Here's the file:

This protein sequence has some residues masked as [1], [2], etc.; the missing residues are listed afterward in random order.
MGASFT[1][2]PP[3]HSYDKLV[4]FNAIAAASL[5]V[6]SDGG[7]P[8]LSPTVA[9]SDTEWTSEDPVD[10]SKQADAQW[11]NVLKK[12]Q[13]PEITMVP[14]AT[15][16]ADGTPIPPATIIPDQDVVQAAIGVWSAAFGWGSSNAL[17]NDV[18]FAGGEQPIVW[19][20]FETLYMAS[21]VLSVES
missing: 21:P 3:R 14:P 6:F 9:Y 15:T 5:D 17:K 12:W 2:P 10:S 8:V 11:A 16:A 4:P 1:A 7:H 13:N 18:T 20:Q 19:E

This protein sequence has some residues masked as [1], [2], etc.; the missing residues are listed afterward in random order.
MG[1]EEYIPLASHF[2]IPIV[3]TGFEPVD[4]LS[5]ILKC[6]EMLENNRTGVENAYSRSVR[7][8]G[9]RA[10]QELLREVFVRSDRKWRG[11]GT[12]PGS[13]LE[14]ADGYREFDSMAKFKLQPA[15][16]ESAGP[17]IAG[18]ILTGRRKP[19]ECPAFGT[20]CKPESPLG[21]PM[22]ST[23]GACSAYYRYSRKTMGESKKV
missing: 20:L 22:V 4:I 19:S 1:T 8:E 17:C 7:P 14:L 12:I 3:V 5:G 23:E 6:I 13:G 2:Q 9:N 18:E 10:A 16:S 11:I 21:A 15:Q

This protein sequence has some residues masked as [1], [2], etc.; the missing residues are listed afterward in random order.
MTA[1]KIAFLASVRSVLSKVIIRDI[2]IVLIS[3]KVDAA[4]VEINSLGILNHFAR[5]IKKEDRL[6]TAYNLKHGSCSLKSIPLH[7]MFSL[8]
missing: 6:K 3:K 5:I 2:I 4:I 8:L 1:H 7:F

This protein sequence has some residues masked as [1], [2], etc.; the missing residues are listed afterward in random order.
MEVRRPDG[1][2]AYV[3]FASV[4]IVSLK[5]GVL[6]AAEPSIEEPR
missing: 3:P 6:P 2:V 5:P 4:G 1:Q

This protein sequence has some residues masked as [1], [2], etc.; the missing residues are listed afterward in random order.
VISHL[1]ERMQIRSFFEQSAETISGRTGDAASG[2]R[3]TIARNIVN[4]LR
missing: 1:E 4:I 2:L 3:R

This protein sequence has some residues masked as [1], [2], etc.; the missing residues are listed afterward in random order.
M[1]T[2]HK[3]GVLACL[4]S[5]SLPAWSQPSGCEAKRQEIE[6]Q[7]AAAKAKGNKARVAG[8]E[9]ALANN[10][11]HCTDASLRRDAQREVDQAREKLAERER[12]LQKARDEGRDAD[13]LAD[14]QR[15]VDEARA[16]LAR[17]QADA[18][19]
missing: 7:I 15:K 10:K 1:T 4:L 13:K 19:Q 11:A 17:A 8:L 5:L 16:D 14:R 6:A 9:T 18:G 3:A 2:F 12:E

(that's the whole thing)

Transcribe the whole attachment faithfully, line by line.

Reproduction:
This protein sequence has some residues masked as [1], [2], etc.; the missing residues are listed afterward in random order.
MGASFT[1][2]PP[3]HSYDKLV[4]FNAIAAASL[5]V[6]SDGG[7]P[8]LSPTVA[9]SDTEWTSEDPVD[10]SKQADAQW[11]NVLKK[12]Q[13]PEITMVP[14]AT[15][16]ADGTPIPPATIIPDQDVVQAAIGVWSAAFGWGSSNAL[17]NDV[18]FAGGEQPIVW[19][20]FETLYMAS[21]VLSVES
missing: 21:P 3:R 14:P 6:F 9:Y 15:T 5:D 17:K 12:W 2:P 10:S 8:V 11:A 16:A 4:P 1:A 7:H 13:N 18:T 20:Q 19:E

This protein sequence has some residues masked as [1], [2], etc.; the missing residues are listed afterward in random order.
MG[1]EEYIPLASHF[2]IPIV[3]TGFEPVD[4]LS[5]ILKC[6]EMLENNRTGVENAYSRSVR[7][8]G[9]RA[10]QELLREVFVRSDRKWRG[11]GT[12]PGS[13]LE[14]ADGYREFDSMAKFKLQPA[15][16]ESAGP[17]IAG[18]ILTGRRKP[19]ECPAFGT[20]CKPESPLG[21]PM[22]ST[23]GACSAYYRYSRKTMGESKKV
missing: 20:L 22:V 4:I 19:S 1:T 8:E 17:C 7:P 14:L 12:I 3:V 5:G 23:E 6:I 13:G 2:Q 9:N 18:E 10:A 16:S 11:I 21:A 15:Q

This protein sequence has some residues masked as [1], [2], etc.; the missing residues are listed afterward in random order.
MTA[1]KIAFLASVRSVLSKVIIRDI[2]IVLIS[3]KVDAA[4]VEINSLGILNHFAR[5]IKKEDRL[6]TAYNLKHGSCSLKSIPLH[7]MFSL[8]
missing: 6:K 3:K 5:I 2:I 4:I 8:L 1:H 7:F

This protein sequence has some residues masked as [1], [2], etc.; the missing residues are listed afterward in random order.
MEVRRPDG[1][2]AYV[3]FASV[4]IVSLK[5]GVL[6]AAEPSIEEPR
missing: 3:P 6:P 2:V 5:P 4:G 1:Q

This protein sequence has some residues masked as [1], [2], etc.; the missing residues are listed afterward in random order.
VISHL[1]ERMQIRSFFEQSAETISGRTGDAASG[2]R[3]TIARNIVN[4]LR
missing: 1:E 4:I 2:L 3:R

This protein sequence has some residues masked as [1], [2], etc.; the missing residues are listed afterward in random order.
M[1]T[2]HK[3]GVLACL[4]S[5]SLPAWSQPSGCEAKRQEIE[6]Q[7]AAAKAKGNKARVAG[8]E[9]ALANN[10][11]HCTDASLRRDAQREVDQAREKLAERER[12]LQKARDEGRDAD[13]LAD[14]QR[15]VDEARA[16]LAR[17]QADA[18][19]
missing: 7:I 15:K 10:K 1:T 4:L 13:K 19:Q 11:A 17:A 8:L 5:L 16:D 14:R 6:A 9:T 18:G 3:A 2:F 12:E